Rory MacLean is one of Britain’s most expressive and adventurous nonfiction writers. His books – which have been translated into a dozen languages — include UK top tens Stalin’s Nose and Under the Dragon as well as Berlin: imagine a city, ‘the most extraordinary work of history I’ve ever read’ according to the Washington Post which named it a book of the year. He has won awards from the Canada Council and the Arts Council of England and was nominated for the International IMPAC Dublin Literary prize.
In his humanitarian work, Rory has written about the missing civilians of the Yugoslav Wars for the International Committee of the Red Cross, on divided Cyprus for the UN’s Committee on Missing Persons and on North Korea for the British Council. In addition he has blogged a quarter of a million words for the Goethe Institut and made over fifty BBC radio programmes. He is Fellow of the Royal Society of Literature and a former member of the Executive Committee of EnglishPEN.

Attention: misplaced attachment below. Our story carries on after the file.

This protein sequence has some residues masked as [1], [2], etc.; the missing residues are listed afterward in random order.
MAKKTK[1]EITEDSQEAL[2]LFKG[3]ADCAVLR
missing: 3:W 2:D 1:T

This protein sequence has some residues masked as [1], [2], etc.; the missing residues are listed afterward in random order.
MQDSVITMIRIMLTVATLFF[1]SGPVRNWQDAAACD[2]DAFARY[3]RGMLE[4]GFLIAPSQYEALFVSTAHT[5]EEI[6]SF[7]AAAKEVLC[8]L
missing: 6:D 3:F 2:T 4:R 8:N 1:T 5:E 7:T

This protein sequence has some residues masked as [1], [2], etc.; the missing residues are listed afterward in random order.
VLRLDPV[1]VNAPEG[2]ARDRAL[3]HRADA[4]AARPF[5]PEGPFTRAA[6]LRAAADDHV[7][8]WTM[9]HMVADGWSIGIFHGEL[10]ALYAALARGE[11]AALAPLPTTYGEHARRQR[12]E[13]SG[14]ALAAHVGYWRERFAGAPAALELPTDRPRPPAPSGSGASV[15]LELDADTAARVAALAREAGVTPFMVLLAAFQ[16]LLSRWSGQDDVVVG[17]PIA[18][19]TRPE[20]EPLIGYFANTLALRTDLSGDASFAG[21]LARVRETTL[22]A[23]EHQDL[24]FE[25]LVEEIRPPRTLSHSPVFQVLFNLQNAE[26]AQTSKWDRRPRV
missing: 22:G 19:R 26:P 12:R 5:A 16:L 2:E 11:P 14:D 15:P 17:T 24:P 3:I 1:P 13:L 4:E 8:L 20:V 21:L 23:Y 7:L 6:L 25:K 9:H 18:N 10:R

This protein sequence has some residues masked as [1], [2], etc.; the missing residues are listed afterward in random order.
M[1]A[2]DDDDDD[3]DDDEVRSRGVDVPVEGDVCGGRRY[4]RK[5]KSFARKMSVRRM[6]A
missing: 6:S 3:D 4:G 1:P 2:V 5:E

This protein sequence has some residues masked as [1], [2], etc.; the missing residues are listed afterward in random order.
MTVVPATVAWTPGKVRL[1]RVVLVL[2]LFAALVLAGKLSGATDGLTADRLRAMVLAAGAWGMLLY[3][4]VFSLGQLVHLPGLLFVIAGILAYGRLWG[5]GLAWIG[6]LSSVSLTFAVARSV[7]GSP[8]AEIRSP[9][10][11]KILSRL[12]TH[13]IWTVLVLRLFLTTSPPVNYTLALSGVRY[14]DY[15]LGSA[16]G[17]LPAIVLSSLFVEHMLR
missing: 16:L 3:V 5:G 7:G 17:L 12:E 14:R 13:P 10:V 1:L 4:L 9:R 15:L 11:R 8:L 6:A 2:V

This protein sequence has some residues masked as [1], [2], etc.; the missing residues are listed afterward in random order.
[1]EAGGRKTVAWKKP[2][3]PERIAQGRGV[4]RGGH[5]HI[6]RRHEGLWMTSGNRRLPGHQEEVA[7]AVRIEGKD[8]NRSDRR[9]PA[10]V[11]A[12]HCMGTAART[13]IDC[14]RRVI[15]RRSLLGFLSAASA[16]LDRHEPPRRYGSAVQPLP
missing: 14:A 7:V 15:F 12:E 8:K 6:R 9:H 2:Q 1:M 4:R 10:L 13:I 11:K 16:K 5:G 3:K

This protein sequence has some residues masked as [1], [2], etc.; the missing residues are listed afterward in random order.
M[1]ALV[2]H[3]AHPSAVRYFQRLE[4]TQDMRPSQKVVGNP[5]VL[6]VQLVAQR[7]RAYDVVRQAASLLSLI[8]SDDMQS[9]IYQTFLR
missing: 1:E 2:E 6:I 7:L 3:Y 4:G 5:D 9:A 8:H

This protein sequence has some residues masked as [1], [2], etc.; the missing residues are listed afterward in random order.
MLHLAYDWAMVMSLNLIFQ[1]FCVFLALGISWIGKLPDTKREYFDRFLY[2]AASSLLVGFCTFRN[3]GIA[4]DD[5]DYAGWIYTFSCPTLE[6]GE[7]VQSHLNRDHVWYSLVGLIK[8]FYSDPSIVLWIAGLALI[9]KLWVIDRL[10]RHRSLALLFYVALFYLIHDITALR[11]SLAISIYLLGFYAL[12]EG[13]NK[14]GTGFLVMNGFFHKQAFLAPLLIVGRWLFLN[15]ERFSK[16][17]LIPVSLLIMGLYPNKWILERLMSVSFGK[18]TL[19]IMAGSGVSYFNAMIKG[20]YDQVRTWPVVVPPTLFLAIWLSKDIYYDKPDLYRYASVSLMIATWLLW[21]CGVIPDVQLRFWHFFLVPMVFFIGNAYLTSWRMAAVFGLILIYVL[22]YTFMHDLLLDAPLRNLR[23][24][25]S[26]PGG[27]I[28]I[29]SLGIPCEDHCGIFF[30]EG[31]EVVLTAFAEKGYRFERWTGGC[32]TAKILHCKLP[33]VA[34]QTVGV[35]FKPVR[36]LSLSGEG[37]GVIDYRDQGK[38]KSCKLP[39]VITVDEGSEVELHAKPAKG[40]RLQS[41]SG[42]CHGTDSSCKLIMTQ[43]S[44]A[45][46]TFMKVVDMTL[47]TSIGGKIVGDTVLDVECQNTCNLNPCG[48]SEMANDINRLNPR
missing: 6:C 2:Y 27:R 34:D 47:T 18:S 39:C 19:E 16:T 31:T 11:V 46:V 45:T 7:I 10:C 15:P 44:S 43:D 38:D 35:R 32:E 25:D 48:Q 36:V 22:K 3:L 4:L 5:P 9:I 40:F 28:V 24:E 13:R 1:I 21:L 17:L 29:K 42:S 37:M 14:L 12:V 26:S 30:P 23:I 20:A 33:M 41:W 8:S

According to the late John Fowles, Rory’s work ‘marvellously explains why literature still lives’. His fourteenth book, Pravda Ha Ha: true travels to the end of Europe, marks the thirtieth anniversary of the fall of the Berlin Wall. His next project will spring from his year working with David Bowie in the late nineteen-seventies.